Gaming’s most memorable epidemics

H1N1 isn’t the only hyped up pandemic – games have plenty of infectious diseases to offer

AW CRAP! We’re all going to DIE! Or at least, some of us might, because people die. Here at GamesRadar, we’re more worried about eye-strain than we are the ePIGdemic, but it’s hard not to think about it a bit, especially with that glowing box in our living rooms telling us we all have loaded guns with hairpin triggers stuffed up our nostrils.

So in honor of the terrifying, extra-hyped disease of the month (which, thanks to the Great Irony Engine which powers this universe, your cocky writer will probably contract), we’re counting down some of the most memorable videogame epidemics. These aren’t all the big ones. We didn’t forget Resident Evil or Left 4 Dead, we just chose not to include them. It’s expected in those games. Instead, we chose games that didn’t see it coming, or diseases that, for whatever reason, stuck with us as archetypes for germy death.


When GTA IV was released, the mysterious “Let Sleeping Rockstars Lie” Achievement seemed to imply that players had to kill a Rockstar employee in multiplayer, but no one had it or could figure out how to get it. The message boards were teeming with questions, but no answers came.

As it turned out, the achievement was viral, and an announcement on Halloween made its sinister nature clear. Upon killing an infected player in ranked multiplayer, you contracted the Achievement and a zombie skin. It apparently began with infected Rockstar employees (but we thought the only infection they spread was moral outrage!), but it quickly became a global epidemic.

It may not have been a particularly dangerous virus, but it was a wonderfully inventive use of Achievements (at least better than 10 points - beat level one, 10 points - beat level two, 10 points - beat level three…). Rockstar even allowed players to track the progress of the disease via the Rockstar Social Club.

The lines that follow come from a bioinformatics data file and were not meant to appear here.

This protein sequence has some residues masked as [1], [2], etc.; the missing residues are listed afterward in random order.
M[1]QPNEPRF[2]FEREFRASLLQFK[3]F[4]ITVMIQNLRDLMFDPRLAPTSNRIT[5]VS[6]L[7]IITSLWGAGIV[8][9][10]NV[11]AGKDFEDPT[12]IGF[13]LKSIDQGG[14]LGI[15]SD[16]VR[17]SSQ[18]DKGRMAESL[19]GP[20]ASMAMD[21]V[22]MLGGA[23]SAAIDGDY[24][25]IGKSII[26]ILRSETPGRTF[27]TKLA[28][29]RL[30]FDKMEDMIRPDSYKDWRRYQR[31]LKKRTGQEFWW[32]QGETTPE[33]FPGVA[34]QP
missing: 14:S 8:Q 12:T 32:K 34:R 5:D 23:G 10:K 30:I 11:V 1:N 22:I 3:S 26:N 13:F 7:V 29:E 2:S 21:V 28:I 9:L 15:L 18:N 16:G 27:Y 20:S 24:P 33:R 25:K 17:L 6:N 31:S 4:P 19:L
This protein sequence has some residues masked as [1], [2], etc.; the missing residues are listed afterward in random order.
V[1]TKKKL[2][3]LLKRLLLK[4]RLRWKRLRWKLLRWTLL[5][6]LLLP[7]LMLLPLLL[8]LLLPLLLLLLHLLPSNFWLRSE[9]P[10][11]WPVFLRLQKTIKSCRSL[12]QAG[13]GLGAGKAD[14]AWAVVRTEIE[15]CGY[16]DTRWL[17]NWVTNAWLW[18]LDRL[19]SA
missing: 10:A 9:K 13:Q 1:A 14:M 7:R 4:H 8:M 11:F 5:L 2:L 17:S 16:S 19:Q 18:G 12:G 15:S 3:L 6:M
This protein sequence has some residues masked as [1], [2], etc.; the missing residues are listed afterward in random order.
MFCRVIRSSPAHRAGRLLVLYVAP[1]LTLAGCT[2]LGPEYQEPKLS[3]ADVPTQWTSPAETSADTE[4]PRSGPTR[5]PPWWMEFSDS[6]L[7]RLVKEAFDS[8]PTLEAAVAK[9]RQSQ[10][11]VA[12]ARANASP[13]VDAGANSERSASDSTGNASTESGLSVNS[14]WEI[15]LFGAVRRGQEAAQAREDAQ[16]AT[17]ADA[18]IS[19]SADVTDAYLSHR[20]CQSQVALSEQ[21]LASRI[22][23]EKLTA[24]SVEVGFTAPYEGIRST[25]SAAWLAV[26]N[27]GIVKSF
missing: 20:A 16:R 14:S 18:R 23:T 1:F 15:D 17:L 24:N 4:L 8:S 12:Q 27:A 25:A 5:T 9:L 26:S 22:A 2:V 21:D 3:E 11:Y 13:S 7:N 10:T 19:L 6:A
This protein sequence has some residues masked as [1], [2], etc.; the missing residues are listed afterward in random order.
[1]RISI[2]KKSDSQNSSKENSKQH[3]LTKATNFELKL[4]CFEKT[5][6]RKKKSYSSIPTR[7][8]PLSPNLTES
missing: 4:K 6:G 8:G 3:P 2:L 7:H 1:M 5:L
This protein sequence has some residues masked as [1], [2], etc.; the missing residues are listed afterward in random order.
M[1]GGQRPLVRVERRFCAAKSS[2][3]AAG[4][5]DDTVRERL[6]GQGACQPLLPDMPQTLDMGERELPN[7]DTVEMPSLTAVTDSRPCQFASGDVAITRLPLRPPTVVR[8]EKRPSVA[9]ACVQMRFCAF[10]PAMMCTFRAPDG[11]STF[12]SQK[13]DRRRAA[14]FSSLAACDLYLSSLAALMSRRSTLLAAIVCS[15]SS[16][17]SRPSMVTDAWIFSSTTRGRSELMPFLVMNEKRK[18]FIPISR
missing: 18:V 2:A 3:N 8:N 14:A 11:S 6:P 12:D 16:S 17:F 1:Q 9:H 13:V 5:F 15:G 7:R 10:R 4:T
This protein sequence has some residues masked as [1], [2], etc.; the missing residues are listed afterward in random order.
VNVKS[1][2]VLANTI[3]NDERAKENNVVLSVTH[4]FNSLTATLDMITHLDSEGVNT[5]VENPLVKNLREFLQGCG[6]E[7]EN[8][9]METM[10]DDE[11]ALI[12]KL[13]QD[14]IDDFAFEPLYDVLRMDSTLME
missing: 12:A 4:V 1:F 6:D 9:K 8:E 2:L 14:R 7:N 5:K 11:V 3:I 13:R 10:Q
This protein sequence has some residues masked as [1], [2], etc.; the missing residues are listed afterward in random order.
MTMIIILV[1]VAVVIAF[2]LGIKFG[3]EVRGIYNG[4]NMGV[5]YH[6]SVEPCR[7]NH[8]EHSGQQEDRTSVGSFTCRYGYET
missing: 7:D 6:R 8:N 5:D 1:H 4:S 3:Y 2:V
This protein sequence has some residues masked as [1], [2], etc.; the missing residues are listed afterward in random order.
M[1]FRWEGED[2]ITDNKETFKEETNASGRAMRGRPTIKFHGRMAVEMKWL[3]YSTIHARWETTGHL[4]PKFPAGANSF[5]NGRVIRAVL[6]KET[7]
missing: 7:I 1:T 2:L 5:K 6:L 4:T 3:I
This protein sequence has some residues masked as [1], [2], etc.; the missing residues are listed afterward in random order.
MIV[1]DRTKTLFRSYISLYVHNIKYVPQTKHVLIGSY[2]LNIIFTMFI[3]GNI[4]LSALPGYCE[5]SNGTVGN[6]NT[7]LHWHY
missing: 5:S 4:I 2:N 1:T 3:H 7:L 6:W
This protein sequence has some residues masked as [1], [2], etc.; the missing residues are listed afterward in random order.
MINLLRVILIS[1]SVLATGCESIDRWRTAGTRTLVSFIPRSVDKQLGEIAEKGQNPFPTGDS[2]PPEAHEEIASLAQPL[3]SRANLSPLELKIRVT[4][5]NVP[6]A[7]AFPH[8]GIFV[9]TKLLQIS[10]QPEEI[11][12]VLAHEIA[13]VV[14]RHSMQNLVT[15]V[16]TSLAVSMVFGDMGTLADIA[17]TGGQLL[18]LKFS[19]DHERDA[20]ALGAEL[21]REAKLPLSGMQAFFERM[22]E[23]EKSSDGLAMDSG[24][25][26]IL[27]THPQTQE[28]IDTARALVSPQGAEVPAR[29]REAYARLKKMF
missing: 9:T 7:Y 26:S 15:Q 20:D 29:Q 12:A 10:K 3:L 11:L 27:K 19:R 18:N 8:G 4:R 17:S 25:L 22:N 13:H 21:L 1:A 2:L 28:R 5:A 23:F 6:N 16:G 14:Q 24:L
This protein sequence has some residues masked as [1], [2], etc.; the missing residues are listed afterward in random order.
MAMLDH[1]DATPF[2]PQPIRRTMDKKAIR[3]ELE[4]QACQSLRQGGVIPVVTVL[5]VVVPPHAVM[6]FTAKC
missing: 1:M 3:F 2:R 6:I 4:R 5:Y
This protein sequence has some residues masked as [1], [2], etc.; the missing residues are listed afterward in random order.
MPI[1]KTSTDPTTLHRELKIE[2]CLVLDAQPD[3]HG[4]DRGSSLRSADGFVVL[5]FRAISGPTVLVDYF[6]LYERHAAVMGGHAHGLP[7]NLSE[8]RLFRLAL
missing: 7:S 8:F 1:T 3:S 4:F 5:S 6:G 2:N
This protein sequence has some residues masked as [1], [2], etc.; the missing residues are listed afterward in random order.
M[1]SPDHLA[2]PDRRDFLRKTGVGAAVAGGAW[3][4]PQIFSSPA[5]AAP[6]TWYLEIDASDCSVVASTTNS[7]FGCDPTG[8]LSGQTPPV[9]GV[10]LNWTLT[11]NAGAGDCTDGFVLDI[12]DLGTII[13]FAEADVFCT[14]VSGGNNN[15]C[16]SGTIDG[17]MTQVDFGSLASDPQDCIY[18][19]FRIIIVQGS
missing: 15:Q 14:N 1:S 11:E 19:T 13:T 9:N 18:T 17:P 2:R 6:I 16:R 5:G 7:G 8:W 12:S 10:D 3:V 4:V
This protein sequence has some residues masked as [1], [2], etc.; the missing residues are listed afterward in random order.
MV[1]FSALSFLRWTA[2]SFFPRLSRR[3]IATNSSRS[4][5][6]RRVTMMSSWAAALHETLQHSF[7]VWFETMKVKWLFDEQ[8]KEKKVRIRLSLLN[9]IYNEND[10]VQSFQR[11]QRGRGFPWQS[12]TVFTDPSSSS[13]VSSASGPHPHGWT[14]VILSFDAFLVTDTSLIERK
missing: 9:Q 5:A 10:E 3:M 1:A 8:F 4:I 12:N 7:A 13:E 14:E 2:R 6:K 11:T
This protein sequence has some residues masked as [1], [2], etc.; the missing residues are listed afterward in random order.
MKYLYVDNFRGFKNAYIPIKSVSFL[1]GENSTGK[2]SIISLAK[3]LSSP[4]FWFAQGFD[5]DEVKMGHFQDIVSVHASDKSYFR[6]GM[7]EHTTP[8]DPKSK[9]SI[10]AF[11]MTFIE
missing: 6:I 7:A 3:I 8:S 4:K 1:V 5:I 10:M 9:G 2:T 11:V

Mario is a true gaming Renaissance man. He’s a barrel hopping, princess saving, typing tutoring, canvas painting, kart racing, tennis playing, planet hopping, golf club swinging, mustache wearing, Italian plumber. And he has a brother Luigi who also does some stuff.


Above: No one likes you

Mario’s greatest achievement is probably his short stint as a doctor. Mario was the only one who stepped up to save the world from the glass bottle outbreak of 1990. Glass bottles everywhere were overflowing with colorful viruses which could only be killed by similarly colored pills - an unprecedented medical phenomenon. Lucky for us, the symptoms of the outbreak were relatively mild, and mostly involved everyone’s mothers playing their NESes too much. Tetris had a similar effect.


Above: Oh Doctor!

ABOUT THE AUTHOR

Associate Editor, Digital at PC Gamer
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